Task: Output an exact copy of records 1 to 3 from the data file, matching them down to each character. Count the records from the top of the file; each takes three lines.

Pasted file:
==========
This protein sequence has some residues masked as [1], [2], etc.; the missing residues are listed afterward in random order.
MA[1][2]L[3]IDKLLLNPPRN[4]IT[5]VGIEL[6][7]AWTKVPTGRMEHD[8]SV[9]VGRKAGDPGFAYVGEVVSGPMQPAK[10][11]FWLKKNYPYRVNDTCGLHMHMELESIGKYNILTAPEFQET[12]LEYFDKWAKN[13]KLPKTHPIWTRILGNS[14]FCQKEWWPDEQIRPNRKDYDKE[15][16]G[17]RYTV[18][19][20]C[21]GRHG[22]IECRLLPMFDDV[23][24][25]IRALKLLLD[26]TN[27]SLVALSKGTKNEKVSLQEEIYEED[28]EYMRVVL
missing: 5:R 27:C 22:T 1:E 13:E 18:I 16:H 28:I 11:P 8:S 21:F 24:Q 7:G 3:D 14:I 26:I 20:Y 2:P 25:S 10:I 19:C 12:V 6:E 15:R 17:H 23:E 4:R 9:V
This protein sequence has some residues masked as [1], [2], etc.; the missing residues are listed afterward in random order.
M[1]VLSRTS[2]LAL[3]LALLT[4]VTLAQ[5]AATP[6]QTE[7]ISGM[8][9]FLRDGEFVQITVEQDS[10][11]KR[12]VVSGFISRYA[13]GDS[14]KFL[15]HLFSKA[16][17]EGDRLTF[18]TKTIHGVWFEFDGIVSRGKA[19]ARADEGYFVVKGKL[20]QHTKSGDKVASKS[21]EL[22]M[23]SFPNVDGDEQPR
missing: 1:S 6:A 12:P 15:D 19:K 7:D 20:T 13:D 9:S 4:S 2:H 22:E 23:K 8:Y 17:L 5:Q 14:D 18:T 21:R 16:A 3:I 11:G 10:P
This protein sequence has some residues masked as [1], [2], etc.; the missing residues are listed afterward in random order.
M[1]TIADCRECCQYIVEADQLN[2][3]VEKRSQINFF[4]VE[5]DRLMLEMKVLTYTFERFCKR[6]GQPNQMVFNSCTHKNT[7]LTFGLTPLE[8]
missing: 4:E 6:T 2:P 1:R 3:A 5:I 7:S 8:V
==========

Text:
This protein sequence has some residues masked as [1], [2], etc.; the missing residues are listed afterward in random order.
MA[1][2]L[3]IDKLLLNPPRN[4]IT[5]VGIEL[6][7]AWTKVPTGRMEHD[8]SV[9]VGRKAGDPGFAYVGEVVSGPMQPAK[10][11]FWLKKNYPYRVNDTCGLHMHMELESIGKYNILTAPEFQET[12]LEYFDKWAKN[13]KLPKTHPIWTRILGNS[14]FCQKEWWPDEQIRPNRKDYDKE[15][16]G[17]RYTV[18][19][20]C[21]GRHG[22]IECRLLPMFDDV[23][24][25]IRALKLLLD[26]TN[27]SLVALSKGTKNEKVSLQEEIYEED[28]EYMRVVL
missing: 5:R 27:C 22:T 1:E 13:E 18:I 16:H 28:I 11:P 8:S 21:F 24:Q 7:G 3:D 14:I 26:I 20:Y 2:P 25:S 10:I 19:C 12:V 6:E 15:R 17:H 23:E 4:R 9:V
This protein sequence has some residues masked as [1], [2], etc.; the missing residues are listed afterward in random order.
M[1]VLSRTS[2]LAL[3]LALLT[4]VTLAQ[5]AATP[6]QTE[7]ISGM[8][9]FLRDGEFVQITVEQDS[10][11]KR[12]VVSGFISRYA[13]GDS[14]KFL[15]HLFSKA[16][17]EGDRLTF[18]TKTIHGVWFEFDGIVSRGKA[19]ARADEGYFVVKGKL[20]QHTKSGDKVASKS[21]EL[22]M[23]SFPNVDGDEQPR
missing: 1:S 6:A 12:P 15:D 19:K 7:D 20:T 13:D 9:S 4:S 2:H 22:E 23:K 8:Y 17:L 5:Q 14:D 18:T 21:R 16:A 3:I 11:G 10:P
This protein sequence has some residues masked as [1], [2], etc.; the missing residues are listed afterward in random order.
M[1]TIADCRECCQYIVEADQLN[2][3]VEKRSQINFF[4]VE[5]DRLMLEMKVLTYTFERFCKR[6]GQPNQMVFNSCTHKNT[7]LTFGLTPLE[8]
missing: 4:E 6:T 2:P 1:R 3:A 5:I 7:S 8:V